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First Peoples

Aboriginal and Torres Strait Islander peoples should be aware that this resource may contain images or names of people who have since passed away.

Discussion paper

In remote Australian Indigenous communities, the ‘familiar story’ of poor water, sanitation and hygiene-related health challenges continues – despite documentation of this situation during the past thirty years.

The representatives interviewed in this scan strongly recommended to stop perpetuating this story:

‘This is not new stuff.  You know, you can look back and do some research for decades and what I'm telling you today is what was being said 20 years ago, so it's not like any of this is new’ (NGO representative #1).

In parallel, they also called for providers to raise their expectations for the standard of these services in all Australian locations – including remote communities: ‘Non-indigenous people who go out to communities quickly lower their expectations to what’s the prevailing norm …  You’re in Australia now, so the benchmark is an urban [clinic] in Darwin or Sydney, not a clinic at the back of Jakarta’ (research representative #2).

This discussion paper presents a scan of the current status of water, sanitation and hygiene services and challenges in remote Australian Indigenous communities.

It was conducted to make explicit the challenges requiring attention and to propose questions to stimulate discussion as to how various stakeholders can respond to these challenges. It was guided by examples of initiatives that have improved WASH services and behaviours.

In 2011 there were about 116,000 people living in remote, discrete Indigenous communities. The 2016 Overcoming Indigenous Disadvantage report identified that health outcomes for remote Indigenous communities were compromised by a range of environmental health factors within homes and communities. Water, sanitation and hygiene challenges such as poor water quality, limited access to safely managed water, hygiene status and marginal living conditions, have been seen as contributing to these continuing health disparities.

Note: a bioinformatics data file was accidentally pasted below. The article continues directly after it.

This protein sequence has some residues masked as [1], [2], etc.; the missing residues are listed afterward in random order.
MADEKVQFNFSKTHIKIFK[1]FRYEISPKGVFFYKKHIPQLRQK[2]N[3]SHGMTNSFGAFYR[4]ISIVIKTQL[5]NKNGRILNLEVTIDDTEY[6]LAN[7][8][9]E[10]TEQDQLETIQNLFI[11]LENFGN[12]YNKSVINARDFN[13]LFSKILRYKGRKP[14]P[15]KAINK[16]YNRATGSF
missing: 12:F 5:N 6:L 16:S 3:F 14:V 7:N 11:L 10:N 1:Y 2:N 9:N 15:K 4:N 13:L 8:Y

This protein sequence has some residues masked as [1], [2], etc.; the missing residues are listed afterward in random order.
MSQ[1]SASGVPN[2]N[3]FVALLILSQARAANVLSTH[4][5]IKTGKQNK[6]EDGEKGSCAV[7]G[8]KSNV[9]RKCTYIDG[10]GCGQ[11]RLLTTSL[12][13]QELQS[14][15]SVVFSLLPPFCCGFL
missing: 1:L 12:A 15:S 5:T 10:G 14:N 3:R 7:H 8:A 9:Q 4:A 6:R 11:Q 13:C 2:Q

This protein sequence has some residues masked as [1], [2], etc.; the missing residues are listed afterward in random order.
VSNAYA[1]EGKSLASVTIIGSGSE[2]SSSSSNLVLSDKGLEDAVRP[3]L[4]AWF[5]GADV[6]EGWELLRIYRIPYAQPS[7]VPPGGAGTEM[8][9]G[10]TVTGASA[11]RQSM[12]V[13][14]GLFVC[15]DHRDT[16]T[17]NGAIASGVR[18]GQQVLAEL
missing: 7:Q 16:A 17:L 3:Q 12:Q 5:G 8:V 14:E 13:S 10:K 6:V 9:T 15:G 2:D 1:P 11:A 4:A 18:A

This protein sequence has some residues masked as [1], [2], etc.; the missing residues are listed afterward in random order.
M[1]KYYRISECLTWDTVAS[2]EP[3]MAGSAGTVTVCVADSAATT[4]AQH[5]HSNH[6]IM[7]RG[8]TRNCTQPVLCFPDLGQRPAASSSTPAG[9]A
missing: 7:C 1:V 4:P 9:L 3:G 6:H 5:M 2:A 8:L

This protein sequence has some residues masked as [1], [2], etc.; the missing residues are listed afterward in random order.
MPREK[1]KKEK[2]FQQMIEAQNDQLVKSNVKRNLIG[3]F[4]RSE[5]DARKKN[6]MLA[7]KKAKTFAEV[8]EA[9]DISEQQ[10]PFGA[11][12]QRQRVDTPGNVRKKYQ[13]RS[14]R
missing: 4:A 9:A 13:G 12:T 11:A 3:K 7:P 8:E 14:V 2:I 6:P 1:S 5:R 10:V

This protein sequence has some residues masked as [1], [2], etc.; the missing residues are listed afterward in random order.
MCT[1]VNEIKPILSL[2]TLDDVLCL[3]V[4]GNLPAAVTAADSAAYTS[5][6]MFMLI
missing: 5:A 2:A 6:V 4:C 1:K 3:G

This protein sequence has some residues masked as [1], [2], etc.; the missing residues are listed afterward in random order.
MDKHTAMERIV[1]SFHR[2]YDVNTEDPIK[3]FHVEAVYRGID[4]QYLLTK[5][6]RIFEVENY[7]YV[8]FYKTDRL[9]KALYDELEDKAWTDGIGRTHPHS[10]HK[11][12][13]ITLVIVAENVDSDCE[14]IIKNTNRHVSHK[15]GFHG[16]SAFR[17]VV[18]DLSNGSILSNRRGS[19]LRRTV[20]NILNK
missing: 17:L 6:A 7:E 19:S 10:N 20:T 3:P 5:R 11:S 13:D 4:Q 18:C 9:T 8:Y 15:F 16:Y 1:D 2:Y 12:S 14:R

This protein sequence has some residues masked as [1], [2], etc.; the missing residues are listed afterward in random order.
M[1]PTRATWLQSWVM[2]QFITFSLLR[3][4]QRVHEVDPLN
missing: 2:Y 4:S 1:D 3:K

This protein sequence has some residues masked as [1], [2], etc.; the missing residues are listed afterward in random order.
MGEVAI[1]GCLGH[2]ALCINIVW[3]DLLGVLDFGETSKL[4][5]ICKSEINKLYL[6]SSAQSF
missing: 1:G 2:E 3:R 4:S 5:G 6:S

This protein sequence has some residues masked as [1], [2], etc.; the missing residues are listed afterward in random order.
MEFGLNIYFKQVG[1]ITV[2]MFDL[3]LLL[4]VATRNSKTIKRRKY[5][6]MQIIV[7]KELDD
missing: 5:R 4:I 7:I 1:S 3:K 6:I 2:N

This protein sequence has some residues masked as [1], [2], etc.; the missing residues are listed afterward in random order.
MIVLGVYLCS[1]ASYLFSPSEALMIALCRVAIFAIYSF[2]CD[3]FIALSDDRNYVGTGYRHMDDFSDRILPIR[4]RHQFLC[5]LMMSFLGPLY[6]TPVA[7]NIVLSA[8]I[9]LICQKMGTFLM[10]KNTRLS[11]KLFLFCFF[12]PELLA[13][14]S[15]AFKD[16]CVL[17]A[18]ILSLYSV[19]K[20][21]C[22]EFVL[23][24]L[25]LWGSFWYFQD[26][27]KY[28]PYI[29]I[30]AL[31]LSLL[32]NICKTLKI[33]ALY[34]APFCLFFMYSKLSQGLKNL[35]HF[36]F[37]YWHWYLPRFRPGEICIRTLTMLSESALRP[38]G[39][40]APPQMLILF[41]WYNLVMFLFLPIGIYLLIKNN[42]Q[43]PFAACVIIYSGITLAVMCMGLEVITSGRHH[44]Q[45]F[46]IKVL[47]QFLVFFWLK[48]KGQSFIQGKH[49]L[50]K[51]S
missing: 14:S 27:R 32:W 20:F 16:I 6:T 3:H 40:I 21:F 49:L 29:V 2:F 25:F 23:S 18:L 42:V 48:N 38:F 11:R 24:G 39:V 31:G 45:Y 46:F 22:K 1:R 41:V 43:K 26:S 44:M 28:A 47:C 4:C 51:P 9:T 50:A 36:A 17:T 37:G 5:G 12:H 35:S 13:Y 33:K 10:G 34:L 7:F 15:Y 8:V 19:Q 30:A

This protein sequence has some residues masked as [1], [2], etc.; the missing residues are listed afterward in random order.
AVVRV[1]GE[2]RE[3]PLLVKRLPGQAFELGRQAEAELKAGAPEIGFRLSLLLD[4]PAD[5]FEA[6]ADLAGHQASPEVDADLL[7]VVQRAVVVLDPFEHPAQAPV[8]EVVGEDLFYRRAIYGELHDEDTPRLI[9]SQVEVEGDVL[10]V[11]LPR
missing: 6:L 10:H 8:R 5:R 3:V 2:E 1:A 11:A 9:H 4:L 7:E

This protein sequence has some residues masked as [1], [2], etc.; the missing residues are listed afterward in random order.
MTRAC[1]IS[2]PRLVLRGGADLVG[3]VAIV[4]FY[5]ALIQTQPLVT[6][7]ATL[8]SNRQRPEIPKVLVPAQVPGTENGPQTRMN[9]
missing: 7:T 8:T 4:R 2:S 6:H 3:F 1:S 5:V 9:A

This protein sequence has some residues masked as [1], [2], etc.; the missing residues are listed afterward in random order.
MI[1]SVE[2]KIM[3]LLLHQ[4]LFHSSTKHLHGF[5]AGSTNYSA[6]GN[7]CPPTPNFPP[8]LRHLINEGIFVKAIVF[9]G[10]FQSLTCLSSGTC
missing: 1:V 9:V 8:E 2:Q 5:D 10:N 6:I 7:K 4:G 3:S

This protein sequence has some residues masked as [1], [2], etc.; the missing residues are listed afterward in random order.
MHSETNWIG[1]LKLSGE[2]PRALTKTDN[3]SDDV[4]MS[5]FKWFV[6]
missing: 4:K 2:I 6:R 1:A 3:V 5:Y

The research to inform this scan was conducted by The University of Queensland after being approached by WaterAid Australia about the need for research that identified the actions required to ensure that Australia meets the targets of the United Nations’ Sustainable Development Goal 6 (SDG 6) for ‘access to water and sanitation for all’ by 2030, to which Australia committed in 2015.

To undertake this scan, interviews were conducted with staff from 17 organisations providing water, sanitation and/or hygiene services to three or more communities in mainland Australia, including state and territory government departments (6), and Indigenous (4), research (3), utility (2) and non-government (2) organisations, located across the Northern Territory, Queensland, South Australia and New South Wales.

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